Did you know that there are two variants of sambal in Indomie’s classic mie goreng seasoning packs? Depending on where you live, you may get different seasoning packs, as many Indonesians discovered recently (even though it’s been that way for years).
Recently, community account @subtanyarl tweeted a photo showing two kinds of seasoning sachets included in Indomie’s mie goreng: one commonly found inside those sold within Java island, and the other outside Java.
“No wonder when I first moved to Jakarta, I was surprised to find that Indomie comes with chili sauce,” the tweet reads.
From the photo, we Jakartans will notice that the chili sauce we are accustomed to is replaced by chili powder in the package sold outside Java. Furthermore, non-Java mie goreng also doesn’t come with fried shallot flakes.
In Jakarta and the rest of Java, Indomie mie goreng’s seasoning sachets ordinarily consist of sweet soy sauce, oil, chili sauce, dry seasoning powder and fried shallot flakes.
To prove that this is not just some wild conspiracy noodle theory, some netizens went ahead and shared videos of them unpacking mie goreng sold in their cities. This user from the South Sumatra capital of Palembang showed that there are only four packs of condiments in the packaging:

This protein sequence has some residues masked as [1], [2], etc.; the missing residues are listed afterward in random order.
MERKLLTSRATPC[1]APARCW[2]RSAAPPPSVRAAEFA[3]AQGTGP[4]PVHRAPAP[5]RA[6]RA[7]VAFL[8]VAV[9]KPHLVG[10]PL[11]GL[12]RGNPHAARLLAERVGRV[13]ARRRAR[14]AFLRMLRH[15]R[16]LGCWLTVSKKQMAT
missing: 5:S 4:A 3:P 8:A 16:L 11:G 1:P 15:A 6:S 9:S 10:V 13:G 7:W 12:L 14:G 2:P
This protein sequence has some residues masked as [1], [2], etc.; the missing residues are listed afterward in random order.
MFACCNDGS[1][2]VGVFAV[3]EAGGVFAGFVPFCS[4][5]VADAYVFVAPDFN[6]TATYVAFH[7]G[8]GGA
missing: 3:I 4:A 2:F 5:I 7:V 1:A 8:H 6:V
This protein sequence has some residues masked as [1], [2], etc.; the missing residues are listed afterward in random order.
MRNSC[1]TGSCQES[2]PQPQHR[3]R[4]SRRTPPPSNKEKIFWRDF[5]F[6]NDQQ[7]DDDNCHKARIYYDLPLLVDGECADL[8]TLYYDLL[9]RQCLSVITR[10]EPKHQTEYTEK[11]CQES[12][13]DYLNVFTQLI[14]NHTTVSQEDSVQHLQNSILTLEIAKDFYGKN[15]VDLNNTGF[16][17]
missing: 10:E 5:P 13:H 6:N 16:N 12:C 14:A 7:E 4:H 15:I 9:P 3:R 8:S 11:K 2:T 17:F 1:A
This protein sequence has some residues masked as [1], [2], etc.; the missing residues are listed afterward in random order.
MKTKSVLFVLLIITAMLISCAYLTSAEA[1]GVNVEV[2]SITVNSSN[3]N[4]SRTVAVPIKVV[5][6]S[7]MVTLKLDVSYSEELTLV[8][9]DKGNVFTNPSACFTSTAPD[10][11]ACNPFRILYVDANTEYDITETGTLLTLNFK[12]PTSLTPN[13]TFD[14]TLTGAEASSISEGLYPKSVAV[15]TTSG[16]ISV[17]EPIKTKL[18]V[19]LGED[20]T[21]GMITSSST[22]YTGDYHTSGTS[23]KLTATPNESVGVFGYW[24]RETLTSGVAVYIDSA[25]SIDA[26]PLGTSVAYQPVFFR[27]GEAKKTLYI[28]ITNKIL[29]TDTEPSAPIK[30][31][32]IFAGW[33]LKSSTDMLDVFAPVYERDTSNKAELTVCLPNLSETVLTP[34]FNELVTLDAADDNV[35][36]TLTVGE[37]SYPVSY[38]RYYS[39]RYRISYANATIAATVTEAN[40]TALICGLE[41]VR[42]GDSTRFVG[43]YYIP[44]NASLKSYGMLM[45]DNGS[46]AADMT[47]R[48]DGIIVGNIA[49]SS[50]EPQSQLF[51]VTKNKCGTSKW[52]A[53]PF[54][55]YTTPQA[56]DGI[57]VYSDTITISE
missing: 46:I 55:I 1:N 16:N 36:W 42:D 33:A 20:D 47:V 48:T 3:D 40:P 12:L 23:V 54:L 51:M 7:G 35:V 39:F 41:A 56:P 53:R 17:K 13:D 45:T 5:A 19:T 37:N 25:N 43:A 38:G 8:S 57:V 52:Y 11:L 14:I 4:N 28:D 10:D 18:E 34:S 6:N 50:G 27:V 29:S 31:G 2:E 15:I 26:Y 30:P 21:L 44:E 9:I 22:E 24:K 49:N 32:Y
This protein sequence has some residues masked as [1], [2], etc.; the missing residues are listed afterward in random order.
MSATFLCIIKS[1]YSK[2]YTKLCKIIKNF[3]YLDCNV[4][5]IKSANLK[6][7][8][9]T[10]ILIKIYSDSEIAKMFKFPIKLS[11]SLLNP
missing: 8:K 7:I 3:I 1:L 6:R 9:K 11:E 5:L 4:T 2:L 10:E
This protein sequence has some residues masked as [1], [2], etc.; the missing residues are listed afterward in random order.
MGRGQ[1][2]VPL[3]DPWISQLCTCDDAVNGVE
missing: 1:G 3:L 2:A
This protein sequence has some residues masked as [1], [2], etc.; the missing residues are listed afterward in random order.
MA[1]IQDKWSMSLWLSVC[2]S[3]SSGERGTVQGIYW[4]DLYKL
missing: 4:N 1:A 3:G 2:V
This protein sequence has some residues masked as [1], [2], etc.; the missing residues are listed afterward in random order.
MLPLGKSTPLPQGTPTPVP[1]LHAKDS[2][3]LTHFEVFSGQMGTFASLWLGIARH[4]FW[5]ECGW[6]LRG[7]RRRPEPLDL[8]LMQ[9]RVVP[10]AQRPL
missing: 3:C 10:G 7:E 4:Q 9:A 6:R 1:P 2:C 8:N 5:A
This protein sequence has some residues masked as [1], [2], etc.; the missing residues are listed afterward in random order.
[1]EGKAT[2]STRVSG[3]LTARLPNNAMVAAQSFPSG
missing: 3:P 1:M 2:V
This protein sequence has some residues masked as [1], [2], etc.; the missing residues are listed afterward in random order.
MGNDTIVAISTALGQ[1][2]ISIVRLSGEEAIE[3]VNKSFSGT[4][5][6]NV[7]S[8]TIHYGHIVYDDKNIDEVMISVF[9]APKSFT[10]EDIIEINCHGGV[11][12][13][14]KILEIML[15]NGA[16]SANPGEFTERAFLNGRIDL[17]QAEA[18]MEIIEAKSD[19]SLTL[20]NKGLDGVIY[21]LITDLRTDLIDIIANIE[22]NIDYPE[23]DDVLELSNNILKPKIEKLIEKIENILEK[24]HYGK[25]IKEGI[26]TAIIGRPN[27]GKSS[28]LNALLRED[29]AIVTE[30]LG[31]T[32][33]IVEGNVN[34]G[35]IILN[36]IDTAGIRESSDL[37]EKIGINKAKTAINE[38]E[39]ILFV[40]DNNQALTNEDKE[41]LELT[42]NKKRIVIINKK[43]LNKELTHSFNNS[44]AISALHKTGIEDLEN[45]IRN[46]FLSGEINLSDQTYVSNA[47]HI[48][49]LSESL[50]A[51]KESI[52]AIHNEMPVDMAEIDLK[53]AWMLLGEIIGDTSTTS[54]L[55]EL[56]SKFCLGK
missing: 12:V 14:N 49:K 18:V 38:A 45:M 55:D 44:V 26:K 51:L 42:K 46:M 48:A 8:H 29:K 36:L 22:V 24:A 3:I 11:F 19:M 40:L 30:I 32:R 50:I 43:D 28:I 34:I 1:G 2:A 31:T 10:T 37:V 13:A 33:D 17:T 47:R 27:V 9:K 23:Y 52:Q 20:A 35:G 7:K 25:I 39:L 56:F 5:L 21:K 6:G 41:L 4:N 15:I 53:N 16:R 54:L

Unboxing indomie bubuk cabee buat yg masih belom percaya
Otw masak mi dulu yak 😂 pic.twitter.com/t3JvZ6bnaU
— Uid ♡ (@uid_1004) June 7, 2020
Meanwhile, the video below shows the mie goreng condiments we know in Jakarta and the rest of Java island:
Unboxing indomie versi Jawa pic.twitter.com/0n2wQMpXZl
— Rum (@sekarniingrum) June 7, 2020
At the time of writing, @subtanyarl’s tweet has been retweeted more than 4,700 times and has received more than 28,000 likes, prompting a comment from the Indomie producers themselves.
“It’s true that Indomie mie goreng comes in two [varieties], which have been adjusted to the public’s tastes. Before launching the product to the market, the noodle marketing team conducted a test and received different insights from Indomie goreng fans in several regions in Indonesia,” Julia Atman, the marketing general manager of PT Indofood’s noodle division, said yesterday.
Separately, Indofood’s spokesperson Novi Arlaida said the two varieties of mie goreng condiments sets have been sold for more than 10 years.
Having tried both varieties without realizing the regional idiosyncrasies of Indomie mie goreng, we can safely say that both are instant (ha!) winners, though Java Indomie mie goreng may have a slight edge due to its fried shallot flakes.
How about you? Are you team chili sauce or team chili powder?
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